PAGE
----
Author Greg Milner documents the not-always-harmonious history of recording in Perfecting Sound Forever.
GREG MILNER has always listened to music in a different way than most people. Ever since I can remember, I would try to think not in terms of lyrics or hooks, but sonics, Milner says. [Id ask myself,] What is it that makes a record good, and what is it that people like about it? Milner, a former editor at Spin magazine and the coauthor of Metallica: This Monster Lives: The Inside Story of Some Kind of Monster, explores those questions in an insightful new book called Perfecting Sound Forever: An Aural History of Recorded Music (Faber & Faber, $35).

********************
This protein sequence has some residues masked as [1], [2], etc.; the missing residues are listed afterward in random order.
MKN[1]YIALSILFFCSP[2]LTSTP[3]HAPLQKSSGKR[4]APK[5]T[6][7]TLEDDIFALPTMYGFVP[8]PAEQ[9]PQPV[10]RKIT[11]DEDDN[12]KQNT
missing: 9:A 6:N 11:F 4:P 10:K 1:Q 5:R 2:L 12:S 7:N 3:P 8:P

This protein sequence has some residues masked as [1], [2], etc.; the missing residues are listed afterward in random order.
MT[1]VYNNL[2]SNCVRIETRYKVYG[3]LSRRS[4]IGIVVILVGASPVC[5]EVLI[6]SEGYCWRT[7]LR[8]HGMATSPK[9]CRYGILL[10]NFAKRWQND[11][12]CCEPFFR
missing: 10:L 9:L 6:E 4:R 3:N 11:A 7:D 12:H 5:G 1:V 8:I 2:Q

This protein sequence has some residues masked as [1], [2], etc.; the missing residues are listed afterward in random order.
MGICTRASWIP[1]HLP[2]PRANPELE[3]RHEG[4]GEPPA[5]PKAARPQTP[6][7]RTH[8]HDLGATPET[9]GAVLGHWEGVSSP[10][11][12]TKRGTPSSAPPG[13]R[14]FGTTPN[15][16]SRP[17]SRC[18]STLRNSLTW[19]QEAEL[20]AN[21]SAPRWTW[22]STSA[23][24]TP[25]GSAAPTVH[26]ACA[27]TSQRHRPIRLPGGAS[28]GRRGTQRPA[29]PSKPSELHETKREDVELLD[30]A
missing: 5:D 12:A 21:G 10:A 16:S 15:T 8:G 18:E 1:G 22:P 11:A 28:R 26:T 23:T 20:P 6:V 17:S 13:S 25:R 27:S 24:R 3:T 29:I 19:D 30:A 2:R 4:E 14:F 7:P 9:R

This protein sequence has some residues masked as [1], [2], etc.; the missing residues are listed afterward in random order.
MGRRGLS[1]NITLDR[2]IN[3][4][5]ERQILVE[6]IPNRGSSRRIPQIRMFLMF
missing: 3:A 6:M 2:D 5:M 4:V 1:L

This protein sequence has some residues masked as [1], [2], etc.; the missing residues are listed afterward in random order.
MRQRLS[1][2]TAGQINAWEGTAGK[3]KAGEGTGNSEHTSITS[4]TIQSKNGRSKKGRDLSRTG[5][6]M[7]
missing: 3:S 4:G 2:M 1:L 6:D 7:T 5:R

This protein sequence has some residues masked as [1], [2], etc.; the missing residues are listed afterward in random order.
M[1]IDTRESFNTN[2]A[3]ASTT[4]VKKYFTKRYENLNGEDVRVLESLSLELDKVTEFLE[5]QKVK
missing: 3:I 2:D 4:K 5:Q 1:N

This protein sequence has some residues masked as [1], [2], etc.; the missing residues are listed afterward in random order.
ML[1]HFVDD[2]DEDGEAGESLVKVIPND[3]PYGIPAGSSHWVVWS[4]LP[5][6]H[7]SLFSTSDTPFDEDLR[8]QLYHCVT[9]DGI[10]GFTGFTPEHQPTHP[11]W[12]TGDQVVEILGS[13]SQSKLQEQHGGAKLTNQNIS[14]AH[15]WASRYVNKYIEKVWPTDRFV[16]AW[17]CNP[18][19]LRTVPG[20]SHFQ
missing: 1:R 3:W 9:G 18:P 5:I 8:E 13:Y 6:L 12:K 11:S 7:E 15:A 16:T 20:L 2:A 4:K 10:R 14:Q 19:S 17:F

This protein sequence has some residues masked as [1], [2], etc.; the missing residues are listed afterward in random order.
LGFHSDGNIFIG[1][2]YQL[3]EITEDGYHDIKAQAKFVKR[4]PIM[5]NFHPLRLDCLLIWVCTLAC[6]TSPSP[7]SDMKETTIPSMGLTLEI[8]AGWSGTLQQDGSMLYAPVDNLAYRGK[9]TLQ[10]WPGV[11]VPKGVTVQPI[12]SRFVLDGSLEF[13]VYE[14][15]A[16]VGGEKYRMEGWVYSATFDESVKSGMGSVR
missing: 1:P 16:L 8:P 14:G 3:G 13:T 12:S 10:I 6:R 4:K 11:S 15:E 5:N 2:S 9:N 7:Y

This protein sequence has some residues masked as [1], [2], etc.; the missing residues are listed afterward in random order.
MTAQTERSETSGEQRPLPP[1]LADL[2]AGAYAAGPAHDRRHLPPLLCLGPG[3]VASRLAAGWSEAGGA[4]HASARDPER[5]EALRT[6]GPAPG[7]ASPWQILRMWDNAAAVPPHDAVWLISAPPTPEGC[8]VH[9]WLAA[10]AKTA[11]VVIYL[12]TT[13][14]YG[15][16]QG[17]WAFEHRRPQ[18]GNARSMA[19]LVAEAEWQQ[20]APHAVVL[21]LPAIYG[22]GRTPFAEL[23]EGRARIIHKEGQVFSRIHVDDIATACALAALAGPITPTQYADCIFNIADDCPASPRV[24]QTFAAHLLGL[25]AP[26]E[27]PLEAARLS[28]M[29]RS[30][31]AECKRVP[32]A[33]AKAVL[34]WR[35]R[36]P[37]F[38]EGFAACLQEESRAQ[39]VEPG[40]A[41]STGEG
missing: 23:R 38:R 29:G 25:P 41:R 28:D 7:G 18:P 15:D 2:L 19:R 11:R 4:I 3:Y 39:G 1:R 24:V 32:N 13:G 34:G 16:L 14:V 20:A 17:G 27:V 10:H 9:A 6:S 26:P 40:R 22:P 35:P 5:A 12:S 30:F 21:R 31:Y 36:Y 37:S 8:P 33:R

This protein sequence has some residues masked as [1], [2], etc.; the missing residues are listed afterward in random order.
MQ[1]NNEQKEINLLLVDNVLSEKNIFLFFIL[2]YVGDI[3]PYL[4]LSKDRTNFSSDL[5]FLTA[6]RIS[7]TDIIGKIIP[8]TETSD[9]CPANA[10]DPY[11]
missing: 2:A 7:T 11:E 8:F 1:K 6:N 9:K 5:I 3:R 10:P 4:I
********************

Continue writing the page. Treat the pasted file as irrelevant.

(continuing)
Milners book isnt intended to be a comprehensive study but rather a dynamic journey through a century of recording that captures the flash-point moments and technological innovations of the past 100 years as well as the philosophical and aesthetic debates that have cropped up in the wake of those occurrences. While artfully tracing the evolution of recording from the days of Thomas Edison to the dawn of the digital age, Milner reveals that in the music world, history often repeats itself.